How To Prepare For A Ted Talk | Public Speaking Tips
Crisis management professional and friend of the blog Melissa Agnes recently delivered her first TEDx Talk.
Her talk, “The Secret to Successful Crisis Management in the 21st Century,” made the case that being proactive during a crisis isn’t enough—but that companies need to be thinking proactively during their day-to-day business operations.
“Crisis management today, in large part, needs to be instinctive rather than solely reactionary,” Melissa says. “This real-time news cycle makes it increasingly difficult for you to get ahead of the story before the story is already ahead of you.”
Therefore, she argues, “Successful crisis management depends on your team’s ability to manage these real-time challenges that this digital landscape presents to us in a crisis while simultaneously actually managing the actual crisis in real time.”
TED Talks (or TEDx Talks, which are independent) are some of the most high-profile talks a professional can ever give. A great TED Talk can catapult an unknown to instant fame, with all of the perks that accompany it: bestselling books, consulting and speaking fees that reach well into the five figures, and widespread industry recognition.
Not all TED or TEDx Talks accomplish that for every speaker. But even if it doesn’t, the mere fact that a speaker delivered such a talk—and survived the test—boosts their professional bona fides. In Melissa’s case, it’s easy to believe that future potential clients coming across her speech during an online search will be impressed by her accomplishment (not to mention her smart advice).
With so much at stake, I was particularly interested in how Melissa prepared for her talk. She generously shared her approach, which strikes me as good advice for anyone preparing for a TED or TEDx Talk.
Melissa’s Three-Step Approach to Preparing a TED Talk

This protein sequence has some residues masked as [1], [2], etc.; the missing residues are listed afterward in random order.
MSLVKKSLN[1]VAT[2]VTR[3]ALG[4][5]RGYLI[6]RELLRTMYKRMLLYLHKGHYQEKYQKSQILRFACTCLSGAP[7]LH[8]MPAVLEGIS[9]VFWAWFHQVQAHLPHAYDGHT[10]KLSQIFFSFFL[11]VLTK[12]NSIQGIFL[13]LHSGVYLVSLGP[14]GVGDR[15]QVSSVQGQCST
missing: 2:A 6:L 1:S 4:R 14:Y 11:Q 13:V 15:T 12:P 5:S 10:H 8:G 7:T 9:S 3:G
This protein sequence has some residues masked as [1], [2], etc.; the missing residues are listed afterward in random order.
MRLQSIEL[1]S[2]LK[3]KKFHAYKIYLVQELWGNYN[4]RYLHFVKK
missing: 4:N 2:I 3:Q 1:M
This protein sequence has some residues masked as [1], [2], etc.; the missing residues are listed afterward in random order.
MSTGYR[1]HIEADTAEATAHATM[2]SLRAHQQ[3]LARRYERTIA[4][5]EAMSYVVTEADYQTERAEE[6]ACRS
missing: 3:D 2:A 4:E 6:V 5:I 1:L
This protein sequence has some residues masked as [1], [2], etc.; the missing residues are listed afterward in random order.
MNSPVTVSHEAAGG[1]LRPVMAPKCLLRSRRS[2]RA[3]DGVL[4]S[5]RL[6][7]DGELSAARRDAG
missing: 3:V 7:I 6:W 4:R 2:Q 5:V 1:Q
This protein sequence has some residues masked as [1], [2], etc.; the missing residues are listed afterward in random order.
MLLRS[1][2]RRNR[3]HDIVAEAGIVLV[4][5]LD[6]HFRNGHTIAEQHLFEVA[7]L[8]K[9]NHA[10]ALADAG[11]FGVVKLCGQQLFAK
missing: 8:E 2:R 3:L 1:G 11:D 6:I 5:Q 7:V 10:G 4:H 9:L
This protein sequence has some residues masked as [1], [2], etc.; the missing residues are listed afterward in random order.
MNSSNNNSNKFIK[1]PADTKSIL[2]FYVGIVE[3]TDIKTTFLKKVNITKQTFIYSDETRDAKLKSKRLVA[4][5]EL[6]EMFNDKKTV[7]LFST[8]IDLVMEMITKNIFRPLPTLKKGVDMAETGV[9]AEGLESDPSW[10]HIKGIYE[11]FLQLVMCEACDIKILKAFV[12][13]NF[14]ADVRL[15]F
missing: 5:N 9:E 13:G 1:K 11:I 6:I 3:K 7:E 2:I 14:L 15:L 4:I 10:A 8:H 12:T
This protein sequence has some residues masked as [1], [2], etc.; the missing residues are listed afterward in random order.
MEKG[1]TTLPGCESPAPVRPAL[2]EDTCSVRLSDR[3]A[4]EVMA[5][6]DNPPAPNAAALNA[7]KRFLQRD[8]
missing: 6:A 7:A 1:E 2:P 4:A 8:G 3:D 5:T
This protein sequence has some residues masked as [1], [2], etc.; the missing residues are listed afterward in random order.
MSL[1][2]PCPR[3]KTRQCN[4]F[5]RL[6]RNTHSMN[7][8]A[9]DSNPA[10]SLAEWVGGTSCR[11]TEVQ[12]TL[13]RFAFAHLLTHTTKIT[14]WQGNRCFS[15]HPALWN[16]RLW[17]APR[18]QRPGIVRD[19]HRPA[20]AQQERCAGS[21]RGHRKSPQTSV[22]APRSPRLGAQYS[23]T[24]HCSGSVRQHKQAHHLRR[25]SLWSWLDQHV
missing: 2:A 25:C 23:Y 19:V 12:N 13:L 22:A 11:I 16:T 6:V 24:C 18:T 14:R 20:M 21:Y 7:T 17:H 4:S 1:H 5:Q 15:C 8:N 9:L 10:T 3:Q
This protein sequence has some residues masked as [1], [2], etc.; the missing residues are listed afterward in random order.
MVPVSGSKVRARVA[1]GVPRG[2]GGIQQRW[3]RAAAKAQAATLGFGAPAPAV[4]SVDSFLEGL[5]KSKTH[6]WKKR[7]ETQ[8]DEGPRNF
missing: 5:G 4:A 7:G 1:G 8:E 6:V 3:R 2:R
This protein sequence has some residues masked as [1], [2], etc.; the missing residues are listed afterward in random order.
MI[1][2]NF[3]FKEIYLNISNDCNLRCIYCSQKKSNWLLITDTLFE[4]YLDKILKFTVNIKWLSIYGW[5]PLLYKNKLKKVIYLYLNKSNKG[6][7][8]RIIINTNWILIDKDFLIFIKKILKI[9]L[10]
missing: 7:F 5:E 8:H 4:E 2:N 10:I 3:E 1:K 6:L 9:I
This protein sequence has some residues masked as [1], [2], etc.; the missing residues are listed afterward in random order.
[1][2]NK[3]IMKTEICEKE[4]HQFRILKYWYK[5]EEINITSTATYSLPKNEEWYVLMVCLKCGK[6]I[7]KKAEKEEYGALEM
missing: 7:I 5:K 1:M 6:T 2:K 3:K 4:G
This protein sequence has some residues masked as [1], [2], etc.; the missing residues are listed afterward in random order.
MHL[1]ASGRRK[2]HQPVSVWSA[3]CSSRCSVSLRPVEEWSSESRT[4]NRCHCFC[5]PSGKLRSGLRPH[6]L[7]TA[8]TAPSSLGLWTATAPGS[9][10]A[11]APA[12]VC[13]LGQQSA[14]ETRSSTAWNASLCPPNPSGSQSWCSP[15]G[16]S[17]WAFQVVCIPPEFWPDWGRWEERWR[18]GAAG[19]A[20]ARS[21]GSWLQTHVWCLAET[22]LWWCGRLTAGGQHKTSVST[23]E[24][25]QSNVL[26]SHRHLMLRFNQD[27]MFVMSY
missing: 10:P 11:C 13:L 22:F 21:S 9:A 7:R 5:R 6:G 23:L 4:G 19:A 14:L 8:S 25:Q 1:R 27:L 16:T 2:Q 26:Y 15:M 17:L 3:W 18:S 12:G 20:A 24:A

“For a TED or TEDx Talk, you’re given 18 minutes to discuss ‘an idea worth sharing.’ These 18 minutes are meant to be motivating, inspiring and, hopefully, aspirational for the audience. With only 18 minutes available to you, every second needs to count. Every word, every message needs to be thought out, timed and impactful.
I took a solid three months to prepare for my TEDx talk.
MONTH ONE: RESEARCH
The first of these three months was dedicated to research. In this time, I read three amazing books on the subject and I watched the 20+ most viewed TED talks repeatedly, all with the goal of inspiring myself and learning everything I could about the structure of a great TED talk.
MONTH TWO: MESSAGE REFINEMENT AND SPEECH DEVELOPMENT
The second month was spent refining my message and developing my speech. To do this, I outlined the stories I wanted to share, the actionable and (hopefully) inspiring message I wanted to leave my audience with and the overall structure of my speech. But a great speech cannot simply be written and delivered. It needs to be rehearsed and tested. For this, I looked to my trusted friends and colleagues for their honest and critical feedback.
For each version of my speech, I would record myself delivering it and send the recording to friends and colleagues that I trust and admire. With every piece of feedback that I received, the speech got better, more refined and more impactful. Quite frankly, the speech wouldn’t have been nearly as successful without their generous help.
MONTH THREE: REHEARSAL
With one month left before I was to take the TEDx stage, I dedicated myself to rehearsal. I set time aside to rehearse my speech 3 to 4 times per day, sometimes recording myself and always timing myself to make sure I was able to deliver my message in the allotted 18 minutes.”
Thanks for sharing your approach, Melissa, and congratulations on a terrific presentation.
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